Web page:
Fixed trust status

For certain tax attributes to flow-through a unit trust, e.g. franking credits, and for losses to be carried forward, the trust will need to qualify as a ‘fixed trust’ for tax purposes. This is very difficult to achieve, and many ‘off-the-shelf’ Unit Trust Deeds are unlikely to qualify as compliant fixed trusts.


Unit trusts are traditionally more expensive to set up than a sole trader, or even a company. Additionally, the beneficiaries might be subject to PAYG calculations. If their income is higher than a certain amount, they would end up paying a higher tax amount than required by company tax.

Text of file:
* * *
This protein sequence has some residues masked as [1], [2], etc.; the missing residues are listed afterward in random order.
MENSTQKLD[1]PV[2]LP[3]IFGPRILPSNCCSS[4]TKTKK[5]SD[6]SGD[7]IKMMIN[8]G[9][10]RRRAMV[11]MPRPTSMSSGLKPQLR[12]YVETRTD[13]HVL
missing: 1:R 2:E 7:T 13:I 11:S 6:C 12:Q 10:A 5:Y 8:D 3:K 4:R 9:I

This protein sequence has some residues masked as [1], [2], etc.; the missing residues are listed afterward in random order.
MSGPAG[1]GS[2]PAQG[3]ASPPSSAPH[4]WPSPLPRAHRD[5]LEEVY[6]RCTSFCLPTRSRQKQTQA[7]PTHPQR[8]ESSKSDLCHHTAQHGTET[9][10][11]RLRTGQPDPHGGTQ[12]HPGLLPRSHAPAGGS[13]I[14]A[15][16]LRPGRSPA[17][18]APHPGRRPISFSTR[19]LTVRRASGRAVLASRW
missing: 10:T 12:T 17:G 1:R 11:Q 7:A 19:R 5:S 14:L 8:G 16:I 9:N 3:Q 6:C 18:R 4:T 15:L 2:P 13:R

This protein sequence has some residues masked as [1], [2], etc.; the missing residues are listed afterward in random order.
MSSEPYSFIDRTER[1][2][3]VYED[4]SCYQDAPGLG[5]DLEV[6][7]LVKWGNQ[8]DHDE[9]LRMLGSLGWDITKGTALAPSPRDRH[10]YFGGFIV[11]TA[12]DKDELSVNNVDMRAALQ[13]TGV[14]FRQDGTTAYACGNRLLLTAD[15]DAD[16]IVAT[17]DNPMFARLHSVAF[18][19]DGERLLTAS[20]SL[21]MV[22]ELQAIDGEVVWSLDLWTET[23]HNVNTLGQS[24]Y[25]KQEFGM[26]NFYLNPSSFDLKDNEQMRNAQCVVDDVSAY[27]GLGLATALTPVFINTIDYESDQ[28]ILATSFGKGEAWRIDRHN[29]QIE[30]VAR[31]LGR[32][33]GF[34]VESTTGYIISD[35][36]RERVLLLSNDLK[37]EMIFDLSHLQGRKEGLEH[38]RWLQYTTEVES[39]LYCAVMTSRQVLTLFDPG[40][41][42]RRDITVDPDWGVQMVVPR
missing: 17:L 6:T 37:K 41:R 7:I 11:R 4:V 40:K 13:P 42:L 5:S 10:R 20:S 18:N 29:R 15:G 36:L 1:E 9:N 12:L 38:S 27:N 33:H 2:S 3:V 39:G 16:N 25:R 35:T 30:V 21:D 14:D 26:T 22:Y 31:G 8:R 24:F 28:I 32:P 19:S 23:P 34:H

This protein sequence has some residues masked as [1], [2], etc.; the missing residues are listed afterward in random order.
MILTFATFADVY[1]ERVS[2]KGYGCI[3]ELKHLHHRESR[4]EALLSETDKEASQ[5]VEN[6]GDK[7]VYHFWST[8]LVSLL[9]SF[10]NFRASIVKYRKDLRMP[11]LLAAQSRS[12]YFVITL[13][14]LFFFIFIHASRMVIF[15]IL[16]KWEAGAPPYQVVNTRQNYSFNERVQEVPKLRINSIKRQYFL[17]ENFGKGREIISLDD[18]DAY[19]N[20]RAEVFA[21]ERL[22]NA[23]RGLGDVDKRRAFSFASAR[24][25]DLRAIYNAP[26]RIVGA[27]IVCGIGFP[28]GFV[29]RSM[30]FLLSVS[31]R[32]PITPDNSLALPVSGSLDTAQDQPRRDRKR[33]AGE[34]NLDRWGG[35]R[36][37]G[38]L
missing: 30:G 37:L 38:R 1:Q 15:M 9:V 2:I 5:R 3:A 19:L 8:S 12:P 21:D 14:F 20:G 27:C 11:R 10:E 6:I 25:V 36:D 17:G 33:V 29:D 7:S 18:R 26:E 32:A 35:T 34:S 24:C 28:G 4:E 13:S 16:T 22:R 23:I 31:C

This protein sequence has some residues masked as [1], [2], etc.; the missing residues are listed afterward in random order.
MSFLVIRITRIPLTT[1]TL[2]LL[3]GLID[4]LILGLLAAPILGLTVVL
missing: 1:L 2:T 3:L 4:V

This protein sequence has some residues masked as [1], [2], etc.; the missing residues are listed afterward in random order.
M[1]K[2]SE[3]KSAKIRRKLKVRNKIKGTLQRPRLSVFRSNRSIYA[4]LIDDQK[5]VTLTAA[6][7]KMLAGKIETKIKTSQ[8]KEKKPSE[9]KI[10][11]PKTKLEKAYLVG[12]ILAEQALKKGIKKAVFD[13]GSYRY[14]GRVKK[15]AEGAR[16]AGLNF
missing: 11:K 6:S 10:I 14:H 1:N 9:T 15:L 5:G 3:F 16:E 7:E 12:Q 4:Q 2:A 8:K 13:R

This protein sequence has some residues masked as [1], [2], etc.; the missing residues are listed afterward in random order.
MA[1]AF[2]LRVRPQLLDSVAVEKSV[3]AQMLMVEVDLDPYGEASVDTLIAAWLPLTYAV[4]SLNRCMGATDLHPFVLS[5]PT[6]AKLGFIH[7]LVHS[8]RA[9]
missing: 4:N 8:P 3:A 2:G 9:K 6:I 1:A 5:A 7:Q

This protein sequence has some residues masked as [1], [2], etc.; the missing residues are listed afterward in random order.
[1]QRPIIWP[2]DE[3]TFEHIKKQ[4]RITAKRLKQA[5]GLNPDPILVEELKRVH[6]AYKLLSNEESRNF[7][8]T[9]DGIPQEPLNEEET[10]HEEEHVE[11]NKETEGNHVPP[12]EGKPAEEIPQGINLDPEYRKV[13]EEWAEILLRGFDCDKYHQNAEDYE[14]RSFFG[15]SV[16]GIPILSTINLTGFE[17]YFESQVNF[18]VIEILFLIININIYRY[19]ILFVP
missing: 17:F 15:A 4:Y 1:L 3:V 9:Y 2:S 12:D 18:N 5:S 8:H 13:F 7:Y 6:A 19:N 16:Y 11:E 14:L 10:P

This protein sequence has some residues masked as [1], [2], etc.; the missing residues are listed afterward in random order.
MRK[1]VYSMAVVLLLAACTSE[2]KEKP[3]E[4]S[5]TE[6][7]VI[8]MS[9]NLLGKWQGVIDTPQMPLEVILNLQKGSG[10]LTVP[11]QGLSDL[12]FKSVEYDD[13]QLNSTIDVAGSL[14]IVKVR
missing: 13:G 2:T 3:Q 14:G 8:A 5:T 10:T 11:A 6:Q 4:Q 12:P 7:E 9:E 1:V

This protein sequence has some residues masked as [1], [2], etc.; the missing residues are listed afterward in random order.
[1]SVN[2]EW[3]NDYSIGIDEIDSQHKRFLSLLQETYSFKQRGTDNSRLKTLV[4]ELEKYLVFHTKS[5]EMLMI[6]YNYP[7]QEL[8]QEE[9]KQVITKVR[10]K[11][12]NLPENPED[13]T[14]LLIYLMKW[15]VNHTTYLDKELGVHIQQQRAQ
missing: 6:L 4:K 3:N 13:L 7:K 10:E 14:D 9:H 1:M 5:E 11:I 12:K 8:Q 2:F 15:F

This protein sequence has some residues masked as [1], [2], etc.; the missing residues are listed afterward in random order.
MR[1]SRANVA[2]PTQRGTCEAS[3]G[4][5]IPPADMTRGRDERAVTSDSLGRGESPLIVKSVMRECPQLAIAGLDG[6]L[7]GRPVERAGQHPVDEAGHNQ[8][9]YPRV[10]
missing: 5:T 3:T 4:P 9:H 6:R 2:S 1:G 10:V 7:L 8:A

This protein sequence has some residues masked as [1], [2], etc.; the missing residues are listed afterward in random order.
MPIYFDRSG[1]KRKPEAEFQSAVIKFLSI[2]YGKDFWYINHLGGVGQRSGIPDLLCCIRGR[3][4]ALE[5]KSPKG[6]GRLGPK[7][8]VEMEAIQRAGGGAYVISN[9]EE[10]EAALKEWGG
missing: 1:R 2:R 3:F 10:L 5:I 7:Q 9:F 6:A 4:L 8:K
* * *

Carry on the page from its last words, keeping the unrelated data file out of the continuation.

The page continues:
Getting good advice is key

While off the shelf unit trust deeds are commonplace today, seeking professional advice is highly recommended in order to fully appreciate the complexities involved in successfully using a unit trust within your business and investment structures.

Patrick Sargent

Patrick Sargent

I am a chartered accountant, registered tax agent and a co-founder and CEO of POP. My passion lies in creating high-performing teams, optimising business processes and leading the strategic direction of the business. I am also a member of Chartered Accountants ANZ and a Fellow of the Australian Institute of Company Directors. My expertise includes helping small businesses with a range of accounting services, including: tax preparation, business advisory, accounting and bookkeeping, and personal tax planning, as well as company, trust and partnership tax returns and more.